This pointed to a role in both the repression and activation of gene transcription.
Associated with longer survival for triple-negative breast cancer patients
Gene activation begins when a transcription factor connects with the gene's promoter region. An enzyme called polymerase II then moves along the gene's DNA like a zipper, reading the DNA to produce a strand of RNA, a process called elongation. This ends when the polymerase hits the gene's stop signal.
Since their structural research had shown the ZMYND11/H3.3 combination localized in a gene's DNA rather than its promoter region, the team hypothesized that it fine-tunes gene expression during elongation rather than acting as an on-off switch in the gene's promoter region.
Subsequent experiments showed that the polymerase was more active in the gene body when ZMYND11 was suppressed, particularly on genes that ZMYND11 inhibited.
An analysis of ZMYND11 levels in the tumors of 120 triple-negative breast cancer patients showed that those with high levels of the protein had an 80 percent probability of surviving for 10 years while those with low levels had a 50 percent probability.
The researchers are interested in further elucidating the detailed mechanisms by which ZMYND11 controls transcription elongation.
"Although we know that ZMYND11 controls RNA polymerase II travel ratio in the gene body, we still don't know how this protein, which does not physically interact with polymerase II, actually achieves this regulation," Shi said.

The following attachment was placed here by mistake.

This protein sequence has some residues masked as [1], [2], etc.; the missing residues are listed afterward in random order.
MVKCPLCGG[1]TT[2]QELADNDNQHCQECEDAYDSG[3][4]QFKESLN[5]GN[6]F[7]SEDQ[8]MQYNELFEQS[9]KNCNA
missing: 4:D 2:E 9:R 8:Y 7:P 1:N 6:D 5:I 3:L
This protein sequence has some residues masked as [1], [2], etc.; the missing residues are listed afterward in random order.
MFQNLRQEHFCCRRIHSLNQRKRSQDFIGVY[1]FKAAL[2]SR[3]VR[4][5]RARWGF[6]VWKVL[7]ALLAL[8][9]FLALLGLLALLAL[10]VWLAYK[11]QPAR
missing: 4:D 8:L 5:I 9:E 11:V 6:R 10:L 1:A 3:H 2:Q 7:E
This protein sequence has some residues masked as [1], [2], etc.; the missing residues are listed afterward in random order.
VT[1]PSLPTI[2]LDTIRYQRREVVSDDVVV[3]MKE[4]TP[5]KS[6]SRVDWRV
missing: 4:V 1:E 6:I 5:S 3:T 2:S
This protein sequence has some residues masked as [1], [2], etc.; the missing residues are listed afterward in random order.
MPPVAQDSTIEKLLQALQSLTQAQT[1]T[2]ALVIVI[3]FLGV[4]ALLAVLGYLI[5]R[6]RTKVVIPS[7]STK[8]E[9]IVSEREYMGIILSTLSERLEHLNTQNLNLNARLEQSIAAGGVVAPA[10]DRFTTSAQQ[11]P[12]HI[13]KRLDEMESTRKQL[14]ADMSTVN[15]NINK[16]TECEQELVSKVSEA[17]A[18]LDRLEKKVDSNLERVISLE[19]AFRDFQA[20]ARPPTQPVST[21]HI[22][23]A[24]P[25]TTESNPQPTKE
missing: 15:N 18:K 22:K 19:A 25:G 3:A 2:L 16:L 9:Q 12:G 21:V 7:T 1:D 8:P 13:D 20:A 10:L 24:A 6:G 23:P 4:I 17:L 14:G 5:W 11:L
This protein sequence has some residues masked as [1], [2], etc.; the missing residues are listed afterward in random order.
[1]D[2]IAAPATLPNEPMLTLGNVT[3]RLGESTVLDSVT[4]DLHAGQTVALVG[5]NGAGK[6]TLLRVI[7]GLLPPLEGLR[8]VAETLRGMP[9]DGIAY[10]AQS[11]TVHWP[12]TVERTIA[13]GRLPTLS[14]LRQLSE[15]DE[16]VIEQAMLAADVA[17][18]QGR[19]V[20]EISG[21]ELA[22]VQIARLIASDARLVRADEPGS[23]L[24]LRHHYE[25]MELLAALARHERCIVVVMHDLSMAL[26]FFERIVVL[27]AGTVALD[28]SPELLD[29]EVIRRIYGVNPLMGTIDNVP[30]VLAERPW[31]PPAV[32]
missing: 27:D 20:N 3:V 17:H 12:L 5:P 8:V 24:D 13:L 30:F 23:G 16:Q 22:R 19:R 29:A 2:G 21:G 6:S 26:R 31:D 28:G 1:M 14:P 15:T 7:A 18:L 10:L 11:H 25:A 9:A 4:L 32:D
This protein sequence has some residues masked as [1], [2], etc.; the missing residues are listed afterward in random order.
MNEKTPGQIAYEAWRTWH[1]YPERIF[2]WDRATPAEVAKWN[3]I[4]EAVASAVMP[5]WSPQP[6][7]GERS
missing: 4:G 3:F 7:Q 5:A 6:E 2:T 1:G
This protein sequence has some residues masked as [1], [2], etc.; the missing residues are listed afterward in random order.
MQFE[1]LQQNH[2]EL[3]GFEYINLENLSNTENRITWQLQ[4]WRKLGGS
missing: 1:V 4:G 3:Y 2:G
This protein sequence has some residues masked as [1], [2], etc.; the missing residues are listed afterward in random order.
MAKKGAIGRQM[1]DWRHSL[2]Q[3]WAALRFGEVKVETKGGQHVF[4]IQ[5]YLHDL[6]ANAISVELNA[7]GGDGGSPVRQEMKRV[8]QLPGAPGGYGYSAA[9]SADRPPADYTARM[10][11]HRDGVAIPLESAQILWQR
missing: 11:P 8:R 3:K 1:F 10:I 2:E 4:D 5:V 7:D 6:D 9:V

"The next thing to do is to generate a knockout mouse model for further in vivo analysis, as the ultimate goal of our research is to move from bench to bedside, and generating a mouse model is a key step during this long journey," Shi said.
The project has three first authors: Hong Wen, Ph.D., of Biochemistry and Molecular Biology; Yuanyuan Li of the School of Medical Sciences at Tsinghua University in Beijing; and Yuanxin Xi, Ph.D., of the Dan L. Duncan Cancer Center, Baylor College of Medicine, Houston. Other co-authors are Shiming Jiang, Ph.D., Sabrina Stratton, Danni Peng, Kaori Tanaka and Michelle Barton, Ph.D., of Biochemistry and Molecular Biology at MD Anderson; Yongfeng Ren and Haitao Li of Tsinghua University; Zheng Xia, Ph.D., and Wei Li, Ph.D., of Baylor College of Medicine; and Jun Wu, Ph.D., and Bing Li, Ph.D., of The University of Texas Southwestern Medical Center in Dallas.
Wen, Barton and Shi are associated with MD Anderson's Center for Cancer Epigenetics, Center for Genetics and Genomics and Center for Stem Cell and Developmental Biology.
This research was funded by grants from the National Cancer Institute of the National Institutes of Health (CAO16672, RO1 HG007538, RO1 GM090077), the Cancer Prevention and Research Institute of Texas, the American Cancer Society, the Welch Foundation, the Major State Basic Research Development Program and the Program for New Century Excellent Talents in University in China.